Local Govt | National News Video | Parliament Headlines | Politics Headlines | Search


Aerial surveillance of winter grazing practices to increase

Aerial surveillance of winter grazing practices to be increased

ORC is to boost its aerial surveillance of farms in the Otago region to ensure that the effects of stock wintering practices do not breach new water quality rules in the Otago Water Plan.

ORC director of environmental monitoring and operations Jeff Donaldson said in past winters staff have customarily done one or two aerial reconnaissance surveys of the region to check on the impact of stock grazing.

However, the number of aerial inspections carried out this year would increase for the first time during the next two months, although how many flights would take place had not been finalised, Mr Donaldson said.
Staff would be looking for instances of sediment getting into waterways from pugging and bank collapses caused by stock either grazing beside or in a waterway on wet soils.

“The new water quality rules in the Otago Water Plan strengthen the onus on landholders to ensure their management practices, including stock wintering, do not cause excessive sediment discharges into waterways,” Mr Donaldson said.

“Where we believe that the new prohibited activity and permitted activity rules are not being met, we will follow up these aerial sightings with visits to property owners to ensure that these issues are rectified,” he said.

While ground inspections would remain ORC’s main means of detecting any compliance breaches, the aerial inspections offered a better perspective and overview of any widespread bank subsidence, pugging, and other threats to water quality.

Farmers could minimise the likelihood of pugging and sediment getting into water by keeping stock out of waterways, by maintaining riparian buffers between paddocks and waterways, and, where possible, by concentrating strip grazing on drier sections of paddocks and on the higher reaches of the paddock firstly and then working down.

Mr Donaldson said most farmers were astute about knowing where best to graze stock during wet winters, but a few were still following old practices that potentially contaminate waterways.

If in doubt about what ORC’s water quality rules required of them, they should or attend one of the workshops the council is holding throughout Otago from July 1 to 10, to brief people on the rules.

Alternatively, they could contact the ORC community liaison and education team.


© Scoop Media

Parliament Headlines | Politics Headlines | Regional Headlines



Court Sends Back TPP Decision: 'Blanket Approach' In Turning Down OIA Not Lawful

"When the minister refused Professor Kelsey’s request, neither he nor his officials assessed each piece of information requested against the criteria in the act for withholding official information," Justice Collins said in his judgment. More>>


CTU Conference: Helen Kelly On Standing Down

So now I have left you a big list of jobs to do when I go, I do want to talk about leaving for a little bit. I am going to miss this job. It is, believe it or not – fun and interesting ... More>>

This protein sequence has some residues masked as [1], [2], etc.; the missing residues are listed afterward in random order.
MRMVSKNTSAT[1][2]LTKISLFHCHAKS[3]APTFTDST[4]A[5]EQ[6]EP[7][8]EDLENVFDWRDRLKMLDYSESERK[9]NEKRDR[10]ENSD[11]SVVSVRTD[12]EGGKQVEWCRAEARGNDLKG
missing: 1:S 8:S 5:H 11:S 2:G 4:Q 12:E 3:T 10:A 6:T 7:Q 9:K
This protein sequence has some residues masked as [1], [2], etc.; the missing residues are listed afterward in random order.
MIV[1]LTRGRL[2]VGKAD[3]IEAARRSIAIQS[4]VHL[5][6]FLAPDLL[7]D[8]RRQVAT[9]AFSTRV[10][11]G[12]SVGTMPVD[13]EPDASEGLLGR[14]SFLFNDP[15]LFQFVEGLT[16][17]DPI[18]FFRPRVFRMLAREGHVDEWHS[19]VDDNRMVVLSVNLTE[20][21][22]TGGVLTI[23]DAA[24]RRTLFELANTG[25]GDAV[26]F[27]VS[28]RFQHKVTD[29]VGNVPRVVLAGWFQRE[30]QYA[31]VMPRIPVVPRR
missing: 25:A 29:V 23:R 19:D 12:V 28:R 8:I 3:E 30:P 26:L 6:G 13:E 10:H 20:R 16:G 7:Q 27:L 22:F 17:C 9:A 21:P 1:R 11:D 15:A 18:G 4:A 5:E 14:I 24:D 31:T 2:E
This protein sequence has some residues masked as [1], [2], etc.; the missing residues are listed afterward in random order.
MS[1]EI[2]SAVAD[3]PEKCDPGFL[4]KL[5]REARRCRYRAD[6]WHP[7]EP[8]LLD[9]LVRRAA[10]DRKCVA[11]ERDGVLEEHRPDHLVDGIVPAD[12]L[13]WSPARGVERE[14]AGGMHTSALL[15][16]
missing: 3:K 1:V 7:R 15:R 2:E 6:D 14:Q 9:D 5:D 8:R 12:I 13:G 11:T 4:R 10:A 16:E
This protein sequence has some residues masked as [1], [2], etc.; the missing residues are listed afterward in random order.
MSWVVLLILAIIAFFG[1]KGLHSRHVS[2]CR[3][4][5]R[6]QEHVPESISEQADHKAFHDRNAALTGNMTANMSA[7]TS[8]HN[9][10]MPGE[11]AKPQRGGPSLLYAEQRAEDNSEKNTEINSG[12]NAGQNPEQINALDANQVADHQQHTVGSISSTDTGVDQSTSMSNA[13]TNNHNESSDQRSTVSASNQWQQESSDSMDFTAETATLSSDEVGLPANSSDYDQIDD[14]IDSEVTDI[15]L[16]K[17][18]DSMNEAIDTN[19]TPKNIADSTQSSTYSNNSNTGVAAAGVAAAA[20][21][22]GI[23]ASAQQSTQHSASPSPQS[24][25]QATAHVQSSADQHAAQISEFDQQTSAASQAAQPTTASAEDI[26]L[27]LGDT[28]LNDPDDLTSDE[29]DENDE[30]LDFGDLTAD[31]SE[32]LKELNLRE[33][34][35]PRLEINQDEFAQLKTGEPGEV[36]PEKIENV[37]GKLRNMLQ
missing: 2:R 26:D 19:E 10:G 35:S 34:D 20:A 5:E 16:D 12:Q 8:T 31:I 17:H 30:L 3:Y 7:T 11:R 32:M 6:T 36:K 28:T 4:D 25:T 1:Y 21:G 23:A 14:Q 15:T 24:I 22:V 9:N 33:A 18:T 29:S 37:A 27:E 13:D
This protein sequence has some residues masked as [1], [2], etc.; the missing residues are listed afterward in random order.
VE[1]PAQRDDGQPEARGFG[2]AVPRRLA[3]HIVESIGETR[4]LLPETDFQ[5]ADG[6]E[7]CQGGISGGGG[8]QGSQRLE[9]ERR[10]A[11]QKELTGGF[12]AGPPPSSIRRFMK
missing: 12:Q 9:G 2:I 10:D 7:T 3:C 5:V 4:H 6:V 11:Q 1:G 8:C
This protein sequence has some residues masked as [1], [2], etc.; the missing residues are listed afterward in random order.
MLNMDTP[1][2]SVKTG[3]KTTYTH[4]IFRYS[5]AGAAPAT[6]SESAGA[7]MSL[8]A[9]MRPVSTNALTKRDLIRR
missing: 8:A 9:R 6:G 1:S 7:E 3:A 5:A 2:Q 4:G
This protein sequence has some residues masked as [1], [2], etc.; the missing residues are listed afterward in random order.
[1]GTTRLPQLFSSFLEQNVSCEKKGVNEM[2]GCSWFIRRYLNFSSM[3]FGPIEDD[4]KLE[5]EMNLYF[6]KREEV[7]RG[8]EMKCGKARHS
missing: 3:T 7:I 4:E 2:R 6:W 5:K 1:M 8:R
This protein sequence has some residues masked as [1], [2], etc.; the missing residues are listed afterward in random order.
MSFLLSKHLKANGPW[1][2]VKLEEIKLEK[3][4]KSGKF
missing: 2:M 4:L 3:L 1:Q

Members' Bills: Seymour Lodges Assisted Dying Bill

“The End of Life Choice Bill is a response to the anguish faced by a small but significant minority of people with terminal illness or who are grievously and irremediably ill, as they anticipate the prospect of intolerable suffering and the indignity of the final few days and weeks of their lives,” said Mr Seymour. More>>


Activism: SHAN Protest Against State Housing Sales

The State Housing Action Network (SHAN) led a protest in Wellington against the sale of state housing by the Government. At midday thirty to forty protestors marched from Civic Square to Parliament accompanied by the sounds of the Brass Razoo Solidarity Band. More>>

1080 Threat: Police Arrest 60 Year Old Auckland Man

New Zealand Police have arrested a 60-year-old Auckland businessman in relation to the criminal blackmail threat to poison infant formula with 1080, made public in March this year. More>>


Canterbury Transition Bill First Reading: Government Hiding From ECan Submissions

The Government has radically reduced the amount of time for public submissions on their controversial ECan bill, says Labour’s Environment spokesperson Megan Woods... “Their shortened timeline could mean that instead of the usual six weeks, Cantabrians get just one week to submit their views on the bill." More>>


Gordon Campbell: On Our Apparent Inability To Stand Up To Australia

Alas, and only days before the first meeting between our Prime Minister John Key and the new Australian leader Malcolm Turnbull, this country is showing no sign of standing up for itself. Quite the reverse. We seem to be rolling over, and making gestures of appeasement. More>>


Health Not-So-Many Benefits: Auditor-General On Scrapped Cost-Saving Plan

The Auditor-General decided to look into the costs and benefits of HBL’s work in the health sector and, where possible, identify lessons... We found that several factors contributed to the difficulties that befell HBL and, in particular, the Finance, Procurement and Supply Chain (FPSC) programme. More>>


Get More From Scoop



Search Scoop  
Powered by Vodafone
NZ independent news